Zero trust adoption grows as businesses look for end-to-end security
The idea that organizations should have a trusted internal network and an untrusted external one is rapidly giving way to a posture of zero trust across the board.
A new survey of 500 IT security leaders by identity specialist Okta finds a massive 275 percent year-on-year growth in the number of North American organizations that have or plan to have a defined zero trust initiative on the books in the next 12-18 months.
The 2020 study also finds that 60 percent of organizations in North America, and 40 percent globally, are currently working on zero trust projects.
Kelsey Nelson, senior product marketing manager at Okta writes on the company's blog, "As people continue to shelter in place and work from home in response to COVID-19, the idea of a shifted security perimeter is now everyone’s reality. Many organizations were forced to quickly spin up remote work environments and security tools to enable business continuity during this time. And while we've seen a lot of rapid success, for many this short-term firefighting approach isn't sustainable -- especially as technology and business leaders expect changes like expanded work from home policies to persist long after the crisis."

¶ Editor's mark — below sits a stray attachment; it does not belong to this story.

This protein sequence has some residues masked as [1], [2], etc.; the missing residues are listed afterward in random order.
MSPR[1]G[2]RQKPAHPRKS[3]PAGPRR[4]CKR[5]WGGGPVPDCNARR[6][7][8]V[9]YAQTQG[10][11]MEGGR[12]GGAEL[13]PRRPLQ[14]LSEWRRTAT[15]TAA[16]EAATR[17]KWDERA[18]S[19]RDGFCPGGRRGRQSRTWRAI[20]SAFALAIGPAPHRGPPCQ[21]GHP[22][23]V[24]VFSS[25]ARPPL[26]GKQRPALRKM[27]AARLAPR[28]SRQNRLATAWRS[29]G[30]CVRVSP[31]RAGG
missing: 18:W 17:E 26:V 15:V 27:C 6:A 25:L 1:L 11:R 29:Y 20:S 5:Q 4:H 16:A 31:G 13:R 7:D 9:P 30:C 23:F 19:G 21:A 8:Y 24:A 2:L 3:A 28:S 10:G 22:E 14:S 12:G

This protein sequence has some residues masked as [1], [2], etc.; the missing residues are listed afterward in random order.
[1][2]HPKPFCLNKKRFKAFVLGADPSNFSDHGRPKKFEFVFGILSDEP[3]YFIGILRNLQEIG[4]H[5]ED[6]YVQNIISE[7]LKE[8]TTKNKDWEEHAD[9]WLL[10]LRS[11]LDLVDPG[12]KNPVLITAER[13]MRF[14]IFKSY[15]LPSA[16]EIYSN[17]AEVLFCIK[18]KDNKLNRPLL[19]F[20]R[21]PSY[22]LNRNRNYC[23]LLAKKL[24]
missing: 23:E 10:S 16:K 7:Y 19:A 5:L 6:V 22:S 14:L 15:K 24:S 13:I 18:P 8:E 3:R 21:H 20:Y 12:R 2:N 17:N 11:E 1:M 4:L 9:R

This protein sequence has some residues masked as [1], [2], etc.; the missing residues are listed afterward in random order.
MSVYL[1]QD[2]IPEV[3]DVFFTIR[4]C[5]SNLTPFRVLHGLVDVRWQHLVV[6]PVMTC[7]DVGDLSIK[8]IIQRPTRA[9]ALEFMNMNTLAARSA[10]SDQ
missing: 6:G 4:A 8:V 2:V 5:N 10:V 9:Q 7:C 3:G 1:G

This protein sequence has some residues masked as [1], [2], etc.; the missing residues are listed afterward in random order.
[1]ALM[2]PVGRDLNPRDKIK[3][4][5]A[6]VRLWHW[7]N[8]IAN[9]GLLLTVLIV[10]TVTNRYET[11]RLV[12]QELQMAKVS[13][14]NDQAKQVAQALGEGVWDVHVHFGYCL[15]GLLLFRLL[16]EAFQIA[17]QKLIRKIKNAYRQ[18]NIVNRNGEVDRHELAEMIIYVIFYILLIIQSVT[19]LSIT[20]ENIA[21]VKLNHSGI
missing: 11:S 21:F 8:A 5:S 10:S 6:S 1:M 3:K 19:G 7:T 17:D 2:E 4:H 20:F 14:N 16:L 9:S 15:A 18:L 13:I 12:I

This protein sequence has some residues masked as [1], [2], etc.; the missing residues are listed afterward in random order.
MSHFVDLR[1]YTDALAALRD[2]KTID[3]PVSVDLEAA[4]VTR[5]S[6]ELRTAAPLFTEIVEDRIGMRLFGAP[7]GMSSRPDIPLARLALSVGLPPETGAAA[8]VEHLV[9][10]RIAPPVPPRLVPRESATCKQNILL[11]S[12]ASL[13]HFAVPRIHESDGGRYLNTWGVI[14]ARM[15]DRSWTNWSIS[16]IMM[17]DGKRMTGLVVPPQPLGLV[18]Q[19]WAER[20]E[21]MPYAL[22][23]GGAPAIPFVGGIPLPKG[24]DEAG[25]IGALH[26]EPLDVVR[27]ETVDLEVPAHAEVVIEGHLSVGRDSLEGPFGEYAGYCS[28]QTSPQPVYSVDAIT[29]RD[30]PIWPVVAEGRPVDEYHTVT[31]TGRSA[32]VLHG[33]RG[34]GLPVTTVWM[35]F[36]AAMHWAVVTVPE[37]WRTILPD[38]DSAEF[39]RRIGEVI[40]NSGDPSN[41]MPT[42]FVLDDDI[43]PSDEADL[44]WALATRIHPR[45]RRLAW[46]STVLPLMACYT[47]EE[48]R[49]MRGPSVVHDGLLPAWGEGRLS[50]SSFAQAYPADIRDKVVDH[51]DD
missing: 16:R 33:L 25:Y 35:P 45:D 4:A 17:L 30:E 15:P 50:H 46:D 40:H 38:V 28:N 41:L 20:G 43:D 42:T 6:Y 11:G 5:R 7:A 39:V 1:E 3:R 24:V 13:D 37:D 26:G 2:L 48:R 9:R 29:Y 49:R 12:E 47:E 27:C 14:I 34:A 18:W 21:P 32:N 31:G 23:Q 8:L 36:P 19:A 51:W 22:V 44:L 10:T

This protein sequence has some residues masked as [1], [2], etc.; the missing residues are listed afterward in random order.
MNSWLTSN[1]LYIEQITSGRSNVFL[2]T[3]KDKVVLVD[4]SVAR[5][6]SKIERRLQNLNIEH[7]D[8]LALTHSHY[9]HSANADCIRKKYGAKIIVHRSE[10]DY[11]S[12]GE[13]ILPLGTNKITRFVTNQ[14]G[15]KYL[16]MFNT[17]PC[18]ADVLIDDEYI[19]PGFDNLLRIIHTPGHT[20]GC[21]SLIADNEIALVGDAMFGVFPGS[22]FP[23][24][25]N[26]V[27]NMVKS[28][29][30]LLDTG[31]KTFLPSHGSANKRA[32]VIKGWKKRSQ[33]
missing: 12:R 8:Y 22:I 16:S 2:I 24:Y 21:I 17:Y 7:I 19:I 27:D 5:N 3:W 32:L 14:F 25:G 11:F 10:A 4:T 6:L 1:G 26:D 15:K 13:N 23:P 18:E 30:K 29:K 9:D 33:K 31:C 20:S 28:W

As digital business models evolve, organizations need seamless connections with external supply chains, emerging data sources, and third-party technology systems. This puts increased focus on API security with 21 percent of all organizations planning projects to secure access to their APIs in the coming years, led by 40 percent of European businesses and 30 percent in Australia and New Zealand.
Organizations are also increasingly seeing the value of looking at risk signals beyond checking which network users are coming from. When determining the potential riskiness of access decisions, they’re elevating the importance of device health, as recommended by Forrester, Gartner, and many other zero trust proponents.
Last year, 55 percent of Okta's survey respondents still listed the network as a top factor for context-based access decisions, but that's dropped to 20 percent in 2020. The key considerations companies -- across regions and industries -- now use in their access decisions are all about device posture and physical location.
You can read more about the findings on the Okta blog.